Much of this work has been done on a shoestring budget. In 1984 Slooten and Dawson converted their old VW Kombi into a mobile home and travelling lab for $100. Trailing a rubber dinghy behind, and depend­ing on sporadic cheques and food parcels from their parents, they set out on an 8400km dolphin-counting odyssey.

The result was a population esti­mate of 3-4000 Hectors for the whole country. For the stretch of coastline between Motunau and Timaru, they estimated 740 animals. But by 1988, some 230 of those dolphins—more than a quarter of the resident popula­tion—were estimated to have drowned in set-nets, sparking fears that Hector’s dolphin could be on the road to extinction.

Given the animals’ sophisticated sonar apparatus, the two biologists were at first puzzled as to why the dolphins could not detect the nets and avoid them.

After further investigation they concluded that Hector’s dolphins pe­riodically switch off their echoloca­tion systems in familiar waters. Even with the system on, in the heat of chasing prey they may fail to detect the monofilament nylon set-nets used by local fishermen. Besides, if they do detect a net, it may not be interpreted as a lethal obstacle. Once entangled, however, the dolphins cannot reverse out, and drown within a few minutes.

Having established the cause of the prob­lem, Slooten and Dawson turned their at­tention to the dolphins’ reproductive rate, and found that it was little higher than their natu­ral mortality— the extra losses due to set-net en­tanglement were not be­ing offset by increased reproduction. The re­searchers estimated that maximum population growth rate in the ab­sence of human impacts was a modest 2-4 per cent. At that rate, the Banks Peninsula population could increase no more than 15-30 a year, whereas the average number killed in set-nets between 1984 and 1988 was 57 per year.

The implications were obvious, and in 1988 the Minister of Conserva­tion took the precautionary step of de­claring a 1170-square kilometre area of sea off Banks Peninsula a Marine Mammal Sanctuary. Commercial gill-netting is now banned year-round, amateur gill-netting banned during summer, and stringent restrictions are placed on how and where nets may be set.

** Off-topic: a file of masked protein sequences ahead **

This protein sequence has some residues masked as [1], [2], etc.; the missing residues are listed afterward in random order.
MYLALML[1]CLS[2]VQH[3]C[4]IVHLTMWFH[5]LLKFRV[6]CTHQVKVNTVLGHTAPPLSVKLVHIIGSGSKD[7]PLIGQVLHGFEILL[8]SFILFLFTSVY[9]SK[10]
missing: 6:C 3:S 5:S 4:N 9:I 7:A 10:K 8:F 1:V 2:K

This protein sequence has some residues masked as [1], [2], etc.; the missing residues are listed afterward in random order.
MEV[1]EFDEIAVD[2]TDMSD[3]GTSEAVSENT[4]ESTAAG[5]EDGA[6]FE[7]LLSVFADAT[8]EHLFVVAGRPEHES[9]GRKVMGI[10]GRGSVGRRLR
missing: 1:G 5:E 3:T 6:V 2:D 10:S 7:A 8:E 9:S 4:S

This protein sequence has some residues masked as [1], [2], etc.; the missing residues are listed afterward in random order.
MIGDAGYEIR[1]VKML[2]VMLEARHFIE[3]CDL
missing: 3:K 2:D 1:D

Dolphin deaths are a problem not just in New Zealand waters. Over the past three decades as many as 12 million dolphins may have been killed in the eastern tropical Pacific tuna fishery as by-catch. Deliberate kills and pollution-related die-offs account for additional tens of thou­sands of dolphin deaths each year, and no one knows how many thou­sands of dolphins have met their end entangled in the giant “wall of death” driftnets of the Pacific.

With few accurate records of past population size, it is difficult to as­sess the true state of global dolphin populations. However, the main spe­cies to be found around New Zealand (Hector’s, dusky, common, bottlenose and orca) are listed among the spe­cies “significantly reduced in at least part of their range” by the Conven­tion on International Trade in Endan­gered Species (CITES).

New Zealand dolphins have one of the world’s highest rates of DDT con­tamination from agricultural run-off into rivers and coastal areas, and this poses an ongoing risk to their repro­ductive health. There are also tuna and other fishing-related deaths in nets off New Zealand caused by foreign-registered     “super-seiners” which fish from Great Barrier to North Cape during the summer months.


On the drive back to Christchurch in Liz Slooten’s juddery old flatbed ute, the conversation shifts from set-nets to the finer points of dolphin communi­cation. Above the racket of the diesel engine Liz explains how she and her partner have tried to link Hector’s dolphins’ high-frequency clicks to observable behaviour patterns.

After analysing 7662 Hectors’ “sound bites,” they found that the use of complex click patterns in­creases as the dolphin group in­creases in size, suggesting a role in social interaction. A particular type of ultrasonic click was found to be associated with feeding, and “cries,” the only sound in their repertoire audible to humans, were usually made when dolphins were jumping, tail-slapping and chasing each other in active play.